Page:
Serve with atchara or avocado.
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Bon Appetit !   Kainan na !
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Click here for Atchara
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More Crispy Pata on ChefsOpinion
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More Pigs Feet on ChefsOpinion
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P.S.
Don’t even think about discarding the pork stock! It will make a very flavorful soup, as you can see below.
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Crispy Pata

Crispy Pata

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Crispy Pata

Crispy Pata

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Crispy Pata

Crispy Pata

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Pork Soup With Corn And Egg

Pork Soup With Pasta, Corn And Egg

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Preparation :
To read instructions, hover over pictures
To enlarge pictures and read instructions, click on pictures
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Executioners Stew

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Of  course you will wonder what possessed me to name this stew Executioners Stew – well, my thinking goes that if I would have one last meal before the executioner would step in, this would be the last supper I would request. While there are many things I would like to have for that macabre occasion, this one combines five of my favorite foods in one single dish :
Soup, chili-peppers, chicken-gizzards, pigs-feet and ox-tripe.
Certainly not worth dying for, but as a last supper – yes sir, please !
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Anyway, here is to many more years of living the Good Life 🙂
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Link to  Green Sofrito Recipe
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All about  Sofrito
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Link to  Pa Amb Tomà Quet (Tomato Bread)
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Bon Appetit !   Life is Good !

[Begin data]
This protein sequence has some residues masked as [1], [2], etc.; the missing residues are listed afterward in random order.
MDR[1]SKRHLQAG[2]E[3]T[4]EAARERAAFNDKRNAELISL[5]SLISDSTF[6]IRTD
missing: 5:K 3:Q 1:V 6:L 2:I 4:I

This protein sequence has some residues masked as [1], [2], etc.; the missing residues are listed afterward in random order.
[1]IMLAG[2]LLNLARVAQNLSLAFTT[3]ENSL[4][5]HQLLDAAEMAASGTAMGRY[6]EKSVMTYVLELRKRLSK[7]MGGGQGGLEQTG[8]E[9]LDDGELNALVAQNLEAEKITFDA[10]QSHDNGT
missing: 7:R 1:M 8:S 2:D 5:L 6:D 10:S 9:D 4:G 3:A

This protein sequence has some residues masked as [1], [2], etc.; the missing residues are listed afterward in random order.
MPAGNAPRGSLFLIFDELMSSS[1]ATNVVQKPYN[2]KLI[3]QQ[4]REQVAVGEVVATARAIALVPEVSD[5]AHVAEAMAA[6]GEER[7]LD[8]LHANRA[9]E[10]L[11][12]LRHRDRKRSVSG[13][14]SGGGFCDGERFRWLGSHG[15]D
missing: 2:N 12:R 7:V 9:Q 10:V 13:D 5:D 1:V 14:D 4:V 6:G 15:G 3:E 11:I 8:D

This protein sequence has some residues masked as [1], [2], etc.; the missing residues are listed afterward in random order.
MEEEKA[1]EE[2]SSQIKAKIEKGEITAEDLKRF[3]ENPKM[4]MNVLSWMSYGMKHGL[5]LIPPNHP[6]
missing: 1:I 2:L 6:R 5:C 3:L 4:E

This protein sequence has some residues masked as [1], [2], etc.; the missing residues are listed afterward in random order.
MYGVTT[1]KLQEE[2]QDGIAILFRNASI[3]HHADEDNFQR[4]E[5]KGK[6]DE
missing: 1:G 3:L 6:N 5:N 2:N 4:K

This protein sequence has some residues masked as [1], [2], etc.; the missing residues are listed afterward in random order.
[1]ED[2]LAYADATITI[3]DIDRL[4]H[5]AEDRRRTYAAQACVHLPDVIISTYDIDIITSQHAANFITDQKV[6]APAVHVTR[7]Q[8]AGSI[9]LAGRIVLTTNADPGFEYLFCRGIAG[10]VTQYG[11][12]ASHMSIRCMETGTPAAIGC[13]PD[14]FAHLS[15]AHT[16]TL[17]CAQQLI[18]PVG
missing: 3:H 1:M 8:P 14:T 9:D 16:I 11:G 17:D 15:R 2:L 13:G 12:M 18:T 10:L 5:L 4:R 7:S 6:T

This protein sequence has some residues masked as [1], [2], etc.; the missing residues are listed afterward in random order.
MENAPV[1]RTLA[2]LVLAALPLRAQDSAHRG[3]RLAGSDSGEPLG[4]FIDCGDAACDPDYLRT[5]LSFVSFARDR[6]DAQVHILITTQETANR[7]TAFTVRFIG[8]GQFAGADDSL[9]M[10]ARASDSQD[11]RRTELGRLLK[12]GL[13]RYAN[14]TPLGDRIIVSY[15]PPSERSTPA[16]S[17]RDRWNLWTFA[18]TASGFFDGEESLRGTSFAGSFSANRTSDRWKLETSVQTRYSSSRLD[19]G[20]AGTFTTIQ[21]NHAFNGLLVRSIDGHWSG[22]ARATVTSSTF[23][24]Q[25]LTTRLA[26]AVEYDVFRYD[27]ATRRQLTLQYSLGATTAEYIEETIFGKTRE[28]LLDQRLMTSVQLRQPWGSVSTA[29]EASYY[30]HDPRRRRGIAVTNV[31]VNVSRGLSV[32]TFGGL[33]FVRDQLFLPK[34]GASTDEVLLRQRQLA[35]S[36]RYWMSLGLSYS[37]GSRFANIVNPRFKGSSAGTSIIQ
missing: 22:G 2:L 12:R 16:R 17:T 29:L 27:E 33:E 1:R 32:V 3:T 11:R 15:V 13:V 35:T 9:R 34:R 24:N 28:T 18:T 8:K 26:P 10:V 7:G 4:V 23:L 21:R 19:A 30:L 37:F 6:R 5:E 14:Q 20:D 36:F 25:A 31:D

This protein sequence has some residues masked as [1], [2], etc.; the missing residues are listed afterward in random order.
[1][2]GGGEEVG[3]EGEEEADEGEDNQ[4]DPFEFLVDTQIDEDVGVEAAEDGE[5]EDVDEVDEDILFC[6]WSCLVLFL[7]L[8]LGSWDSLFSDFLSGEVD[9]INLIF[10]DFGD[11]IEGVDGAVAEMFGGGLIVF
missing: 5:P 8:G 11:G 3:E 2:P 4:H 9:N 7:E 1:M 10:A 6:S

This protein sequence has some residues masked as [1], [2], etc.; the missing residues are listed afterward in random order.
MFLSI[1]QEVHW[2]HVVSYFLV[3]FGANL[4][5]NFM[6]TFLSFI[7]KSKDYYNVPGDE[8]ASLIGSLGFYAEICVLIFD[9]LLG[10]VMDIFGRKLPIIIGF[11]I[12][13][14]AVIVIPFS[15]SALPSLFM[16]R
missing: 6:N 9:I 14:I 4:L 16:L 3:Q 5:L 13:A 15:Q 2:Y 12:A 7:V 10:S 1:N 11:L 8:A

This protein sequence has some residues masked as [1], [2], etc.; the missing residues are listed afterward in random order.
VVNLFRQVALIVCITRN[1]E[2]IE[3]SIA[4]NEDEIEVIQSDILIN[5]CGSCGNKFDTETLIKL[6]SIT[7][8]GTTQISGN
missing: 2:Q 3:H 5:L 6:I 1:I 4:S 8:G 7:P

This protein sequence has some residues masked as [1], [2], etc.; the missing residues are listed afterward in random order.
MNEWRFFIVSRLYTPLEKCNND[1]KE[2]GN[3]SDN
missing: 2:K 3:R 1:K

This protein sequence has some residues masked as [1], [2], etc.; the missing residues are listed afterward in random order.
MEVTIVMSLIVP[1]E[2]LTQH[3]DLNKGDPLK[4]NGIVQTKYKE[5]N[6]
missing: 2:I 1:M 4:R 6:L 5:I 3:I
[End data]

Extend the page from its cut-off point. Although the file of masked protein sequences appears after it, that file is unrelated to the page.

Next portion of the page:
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Executioners Stew With "Pa Amb Tomà Quet"

Executioners Stew With “Pa Amb Tomà Quet”

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Executioners Stew With "Pa Amb Tomà Quet"

Executioners Stew With “Pa Amb Tomà Quet”

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Preparation :
To read instructions, hover over pictures
To enlarge pictures and read instructions, click on pictures
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Pied De Cochon

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ANYTHING  sounds better in french ?! 🙂
I used to call my wife “Mon Petit Chou”, which sounds perfectly sweet and romantic in french. Translated, it’s “My Little Cabbage” :-(. Not as sweet and romantic, no doubt.
Same with my dinner today : “Pied De Cochon – which translates into “Pig’s Trotters”, one of my all time favorite second cuts.
Pigs trotters are very versatile, they are great fried, steamed, braised, and pickled.
The following dish was created today in my kitchen and, I must say, it was absolutely delicious (and pretty to look at, to boost).
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Bon Appetit !   Life is Good !
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More “Pig’s Goodies” on ChefsOpinion
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Wiki on Pigs Trotters
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More about Pigs Trotters
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 Pied De Cochon

Pied De Cochon

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 Pied De Cochon

Pied De Cochon

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Preparation :
To read instructions, hover over pictures
To enlarge pictures and read instructions, click on pictures
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Pigs Trotter In Fermented Bean Sauce

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Pig’s Feet.  Patitas.  Manos de cerdo.
Pigs Trotters.  Schweine fuesse.
Prepared in a stew, pickled, boiled, in a aspic, hot, cold.
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You name it, I love it. On the weekend I have increased my repertoire by yet another version, this one being my new favorite. The preparation is minimal and the final outcome is easily controlled by your final adjustment (or lack thereof)  of seasoning. Blanch trotters in salted water. In a good sized pot, add the trotters, water, soy sauce, sriracha, oyster sauce, fermented black bean sauce and sesame oil, diced chilis, diced onions. Bring to a boil, turn down to a simmer and cook until trotters are very soft but not falling apart. Remove trotters. The cooking liquid should have reduced and slightly thickened. If still too liquid, reduce further until desired texture is achieved. Strain. Add some more diced chilis for color and simmer for two minutes. Adjust seasoning to your liking. Return trotters to sauce and reheat. To serve, sprinkle with sliced scallions.
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Bon Appetit !   Life is Good !